The debut album from Oliver Ray, Out Passed Nowhere, begins with the humble harmony of “Ol’ Coyote,” one of two singles released ahead of the record, and inside of this four minute opening salvo our lead singer sets the tone for every stitch of melodic majesty soon to come after it. Ray’s smoke-stained croon is backed by an effervescent, guitar-driven sway that will lead us directly into the thirsty percussion of “Ready,” one of Out Passed Nowhere’s most charming songs. Here, the strings bounce off of the drums’ quaint drumming and leave a spindly little groove in their wake that, if consumed at a loud enough volume, will draw the attention of anyone who happens to be within earshot. His backing band is superb, but there’s no doubt who is making the loudest thunder in these tracks.
“Setting Sun” slows down the tempo that we left off with in “Ready,” and effectively clears out some space for Ray to unleash his most emotional vocal of the whole album. This song is more of a bridge between the simpleton string work of “Ready” and the mind-bending melodicism of “Best Game in Town,” the second of the aforementioned singles released prior to Out Passed Nowhere’s June 7th drop-date. In this track, Ray conjures up a sort of sequel to Tom Petty’s “Don’t Come Around Here No More” that is decidedly darker in tone from the get-go, but that doesn’t stop the song from capturing our attention without having to employ any indulgent virtuosities that would have most likely watered down the narrative in the lyrics.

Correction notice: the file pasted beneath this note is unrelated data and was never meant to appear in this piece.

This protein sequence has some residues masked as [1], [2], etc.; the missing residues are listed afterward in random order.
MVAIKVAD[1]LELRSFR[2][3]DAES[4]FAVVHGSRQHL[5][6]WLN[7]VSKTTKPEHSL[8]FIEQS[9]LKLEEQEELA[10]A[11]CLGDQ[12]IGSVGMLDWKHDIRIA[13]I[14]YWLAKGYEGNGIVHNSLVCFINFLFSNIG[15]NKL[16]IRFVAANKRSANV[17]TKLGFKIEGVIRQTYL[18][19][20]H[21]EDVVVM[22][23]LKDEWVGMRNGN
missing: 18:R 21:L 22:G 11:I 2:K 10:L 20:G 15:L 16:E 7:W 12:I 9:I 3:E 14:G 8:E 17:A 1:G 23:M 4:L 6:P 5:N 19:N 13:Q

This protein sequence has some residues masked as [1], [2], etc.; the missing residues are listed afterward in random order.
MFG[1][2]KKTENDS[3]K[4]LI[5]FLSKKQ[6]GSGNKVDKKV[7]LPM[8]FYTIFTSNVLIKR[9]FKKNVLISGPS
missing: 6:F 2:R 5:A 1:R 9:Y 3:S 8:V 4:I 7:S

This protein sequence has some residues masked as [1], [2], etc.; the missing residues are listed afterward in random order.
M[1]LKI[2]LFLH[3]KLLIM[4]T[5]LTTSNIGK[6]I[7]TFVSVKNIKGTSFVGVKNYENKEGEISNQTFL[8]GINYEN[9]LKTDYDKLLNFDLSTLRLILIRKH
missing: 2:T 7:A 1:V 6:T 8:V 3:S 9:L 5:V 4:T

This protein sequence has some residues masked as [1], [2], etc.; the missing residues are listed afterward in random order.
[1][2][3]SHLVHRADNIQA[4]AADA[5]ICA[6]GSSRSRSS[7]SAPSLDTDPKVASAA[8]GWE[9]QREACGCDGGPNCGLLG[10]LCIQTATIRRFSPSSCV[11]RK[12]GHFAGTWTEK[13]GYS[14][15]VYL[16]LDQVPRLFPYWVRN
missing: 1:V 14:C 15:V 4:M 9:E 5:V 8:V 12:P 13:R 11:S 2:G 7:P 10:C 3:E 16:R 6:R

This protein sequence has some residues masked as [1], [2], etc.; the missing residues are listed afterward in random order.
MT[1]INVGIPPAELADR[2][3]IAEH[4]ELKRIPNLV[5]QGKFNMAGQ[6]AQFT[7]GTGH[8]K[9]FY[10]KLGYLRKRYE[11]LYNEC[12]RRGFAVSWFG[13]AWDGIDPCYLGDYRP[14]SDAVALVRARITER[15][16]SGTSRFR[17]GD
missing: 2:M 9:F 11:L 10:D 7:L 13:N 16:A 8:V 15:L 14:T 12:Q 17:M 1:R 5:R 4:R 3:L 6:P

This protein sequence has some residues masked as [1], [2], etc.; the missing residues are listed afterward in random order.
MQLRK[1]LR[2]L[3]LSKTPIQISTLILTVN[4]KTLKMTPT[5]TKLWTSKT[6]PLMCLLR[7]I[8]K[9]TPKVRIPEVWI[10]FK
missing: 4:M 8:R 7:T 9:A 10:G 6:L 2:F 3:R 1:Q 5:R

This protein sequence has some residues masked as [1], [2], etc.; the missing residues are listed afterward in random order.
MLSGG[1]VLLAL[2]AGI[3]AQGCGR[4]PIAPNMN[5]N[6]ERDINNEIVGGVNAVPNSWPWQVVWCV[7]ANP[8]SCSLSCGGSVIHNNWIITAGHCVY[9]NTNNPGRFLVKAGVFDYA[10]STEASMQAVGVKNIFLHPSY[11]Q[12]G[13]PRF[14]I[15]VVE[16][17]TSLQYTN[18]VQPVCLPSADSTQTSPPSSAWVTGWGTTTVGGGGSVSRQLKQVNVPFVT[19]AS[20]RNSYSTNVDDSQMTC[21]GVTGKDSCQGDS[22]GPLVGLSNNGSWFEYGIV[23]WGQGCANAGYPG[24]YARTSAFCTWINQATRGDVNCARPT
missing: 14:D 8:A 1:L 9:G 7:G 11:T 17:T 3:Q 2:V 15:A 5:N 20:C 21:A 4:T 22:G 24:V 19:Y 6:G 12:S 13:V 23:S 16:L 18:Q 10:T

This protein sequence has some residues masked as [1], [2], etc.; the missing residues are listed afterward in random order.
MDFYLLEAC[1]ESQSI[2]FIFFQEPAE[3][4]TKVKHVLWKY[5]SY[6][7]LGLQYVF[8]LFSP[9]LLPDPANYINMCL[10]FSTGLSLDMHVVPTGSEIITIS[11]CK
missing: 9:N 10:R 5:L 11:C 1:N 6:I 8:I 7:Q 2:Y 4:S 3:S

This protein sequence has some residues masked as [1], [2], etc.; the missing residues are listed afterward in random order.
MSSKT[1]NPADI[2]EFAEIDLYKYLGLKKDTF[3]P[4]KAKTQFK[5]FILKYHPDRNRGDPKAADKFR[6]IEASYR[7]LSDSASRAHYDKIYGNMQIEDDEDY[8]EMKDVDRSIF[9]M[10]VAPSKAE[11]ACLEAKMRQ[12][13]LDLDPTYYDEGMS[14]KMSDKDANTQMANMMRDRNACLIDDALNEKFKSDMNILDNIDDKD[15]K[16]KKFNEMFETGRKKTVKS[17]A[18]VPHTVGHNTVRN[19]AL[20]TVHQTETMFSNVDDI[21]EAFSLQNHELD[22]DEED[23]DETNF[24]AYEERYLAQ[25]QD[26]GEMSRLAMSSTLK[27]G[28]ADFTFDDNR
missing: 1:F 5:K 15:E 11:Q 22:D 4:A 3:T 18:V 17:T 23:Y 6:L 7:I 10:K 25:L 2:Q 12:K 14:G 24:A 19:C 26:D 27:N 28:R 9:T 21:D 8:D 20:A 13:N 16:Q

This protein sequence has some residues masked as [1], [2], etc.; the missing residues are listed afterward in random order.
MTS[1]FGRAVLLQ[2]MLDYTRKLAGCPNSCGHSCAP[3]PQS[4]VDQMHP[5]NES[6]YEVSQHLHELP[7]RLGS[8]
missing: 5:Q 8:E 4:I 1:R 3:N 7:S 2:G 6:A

“Bye Beautiful” comes creeping out of the scattered ashes left behind by “Best Game in Town” and increases the reverb to make it seem as though we’re lost on a deserted plain in the dead of night, with little more than Oliver Ray’s soft voice to lead us back to the safety of the light. “Tower and the Star” doesn’t do much to brighten the mood, but for what it lacks in upbeat swing it more than makes up for in thought-provoking textures, which it features in spades from beginning to end. Emotions run high once more in the punkish diatribe “Queen of Never,” but by now, most listeners will find themselves quite well-adapted to the rollercoaster ride that Ray has designed for us here.
With the folky fretwork of the mostly-instrumental “Wise Blood,” Oliver Ray prepares us for the anthological closing number “Edge City,” a song that takes pieces from all eight of the tracks that preceded it and mashes their melodies into a singular force of nature that leaves an undisputedly long-lasting mark on any true blue music fan. In a haze of harmonies and lap steel guitar, Out Passed Nowhere suddenly comes to a stop, and we’re left only with the stinging impact that its unparalleled poetry and tenderly tuneful musicianship could muster for us. I had a lot of high hopes prior to getting my hands on a copy of this record, and I’m happy to report that they weren’t so high that Oliver Ray was incapable of satisfying every last one of them. This is the cream of the crop, and it couldn’t be arriving at a better time of year.